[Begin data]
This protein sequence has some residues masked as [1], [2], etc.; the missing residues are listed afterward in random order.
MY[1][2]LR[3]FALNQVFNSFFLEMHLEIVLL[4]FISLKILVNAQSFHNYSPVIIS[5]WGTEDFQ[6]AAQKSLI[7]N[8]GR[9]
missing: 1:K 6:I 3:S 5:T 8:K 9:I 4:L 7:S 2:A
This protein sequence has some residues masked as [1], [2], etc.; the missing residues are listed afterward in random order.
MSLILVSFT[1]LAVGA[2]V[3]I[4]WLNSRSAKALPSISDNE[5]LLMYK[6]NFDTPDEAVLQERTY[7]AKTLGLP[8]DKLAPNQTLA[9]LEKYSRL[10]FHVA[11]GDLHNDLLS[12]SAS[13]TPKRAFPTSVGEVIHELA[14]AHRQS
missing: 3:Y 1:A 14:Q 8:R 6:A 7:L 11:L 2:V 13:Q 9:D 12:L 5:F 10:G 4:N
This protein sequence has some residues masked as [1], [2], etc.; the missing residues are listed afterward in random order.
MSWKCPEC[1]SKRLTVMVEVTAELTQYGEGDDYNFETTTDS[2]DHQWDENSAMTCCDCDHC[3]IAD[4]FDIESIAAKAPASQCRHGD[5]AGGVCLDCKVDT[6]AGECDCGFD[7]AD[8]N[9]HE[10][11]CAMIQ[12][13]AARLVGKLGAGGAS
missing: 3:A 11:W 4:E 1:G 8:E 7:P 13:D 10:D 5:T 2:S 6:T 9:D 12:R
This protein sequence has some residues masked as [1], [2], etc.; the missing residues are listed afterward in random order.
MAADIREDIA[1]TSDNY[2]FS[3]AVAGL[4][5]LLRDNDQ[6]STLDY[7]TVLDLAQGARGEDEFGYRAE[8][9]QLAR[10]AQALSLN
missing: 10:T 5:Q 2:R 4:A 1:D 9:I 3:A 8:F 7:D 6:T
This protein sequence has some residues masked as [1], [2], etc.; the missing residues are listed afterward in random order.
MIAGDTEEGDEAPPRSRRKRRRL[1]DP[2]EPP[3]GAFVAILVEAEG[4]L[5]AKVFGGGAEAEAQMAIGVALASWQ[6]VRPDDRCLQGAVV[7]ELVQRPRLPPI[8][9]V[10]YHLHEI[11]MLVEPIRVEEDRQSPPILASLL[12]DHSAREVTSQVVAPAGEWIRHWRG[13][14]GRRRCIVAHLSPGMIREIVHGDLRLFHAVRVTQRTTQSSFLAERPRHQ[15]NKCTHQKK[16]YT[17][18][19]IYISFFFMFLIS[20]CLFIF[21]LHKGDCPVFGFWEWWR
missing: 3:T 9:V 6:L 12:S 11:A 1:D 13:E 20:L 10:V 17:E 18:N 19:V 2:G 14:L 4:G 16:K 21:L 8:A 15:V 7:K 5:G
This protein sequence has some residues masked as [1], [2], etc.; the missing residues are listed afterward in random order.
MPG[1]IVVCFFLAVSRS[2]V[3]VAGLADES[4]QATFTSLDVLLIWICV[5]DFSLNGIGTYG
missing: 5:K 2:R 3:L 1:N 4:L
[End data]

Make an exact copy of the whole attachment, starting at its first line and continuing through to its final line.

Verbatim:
This protein sequence has some residues masked as [1], [2], etc.; the missing residues are listed afterward in random order.
MY[1][2]LR[3]FALNQVFNSFFLEMHLEIVLL[4]FISLKILVNAQSFHNYSPVIIS[5]WGTEDFQ[6]AAQKSLI[7]N[8]GR[9]
missing: 1:K 6:I 3:S 5:T 8:K 9:I 4:L 7:S 2:A
This protein sequence has some residues masked as [1], [2], etc.; the missing residues are listed afterward in random order.
MSLILVSFT[1]LAVGA[2]V[3]I[4]WLNSRSAKALPSISDNE[5]LLMYK[6]NFDTPDEAVLQERTY[7]AKTLGLP[8]DKLAPNQTLA[9]LEKYSRL[10]FHVA[11]GDLHNDLLS[12]SAS[13]TPKRAFPTSVGEVIHELA[14]AHRQS
missing: 3:Y 1:A 14:Q 8:R 6:A 7:L 11:L 2:V 13:Q 9:D 12:L 5:F 10:G 4:N
This protein sequence has some residues masked as [1], [2], etc.; the missing residues are listed afterward in random order.
MSWKCPEC[1]SKRLTVMVEVTAELTQYGEGDDYNFETTTDS[2]DHQWDENSAMTCCDCDHC[3]IAD[4]FDIESIAAKAPASQCRHGD[5]AGGVCLDCKVDT[6]AGECDCGFD[7]AD[8]N[9]HE[10][11]CAMIQ[12][13]AARLVGKLGAGGAS
missing: 3:A 11:W 4:E 1:G 8:E 7:P 13:D 10:D 5:T 2:S 6:T 9:D 12:R
This protein sequence has some residues masked as [1], [2], etc.; the missing residues are listed afterward in random order.
MAADIREDIA[1]TSDNY[2]FS[3]AVAGL[4][5]LLRDNDQ[6]STLDY[7]TVLDLAQGARGEDEFGYRAE[8][9]QLAR[10]AQALSLN
missing: 10:T 5:Q 2:R 4:A 1:D 9:I 3:A 8:F 7:D 6:T
This protein sequence has some residues masked as [1], [2], etc.; the missing residues are listed afterward in random order.
MIAGDTEEGDEAPPRSRRKRRRL[1]DP[2]EPP[3]GAFVAILVEAEG[4]L[5]AKVFGGGAEAEAQMAIGVALASWQ[6]VRPDDRCLQGAVV[7]ELVQRPRLPPI[8][9]V[10]YHLHEI[11]MLVEPIRVEEDRQSPPILASLL[12]DHSAREVTSQVVAPAGEWIRHWRG[13][14]GRRRCIVAHLSPGMIREIVHGDLRLFHAVRVTQRTTQSSFLAERPRHQ[15]NKCTHQKK[16]YT[17][18][19]IYISFFFMFLIS[20]CLFIF[21]LHKGDCPVFGFWEWWR
missing: 3:T 9:V 6:L 12:S 11:A 1:D 13:E 20:L 10:V 17:E 18:N 19:V 2:G 14:L 4:G 16:K 21:L 8:A 15:V 7:K 5:G
This protein sequence has some residues masked as [1], [2], etc.; the missing residues are listed afterward in random order.
MPG[1]IVVCFFLAVSRS[2]V[3]VAGLADES[4]QATFTSLDVLLIWICV[5]DFSLNGIGTYG
missing: 5:K 2:R 3:L 1:N 4:L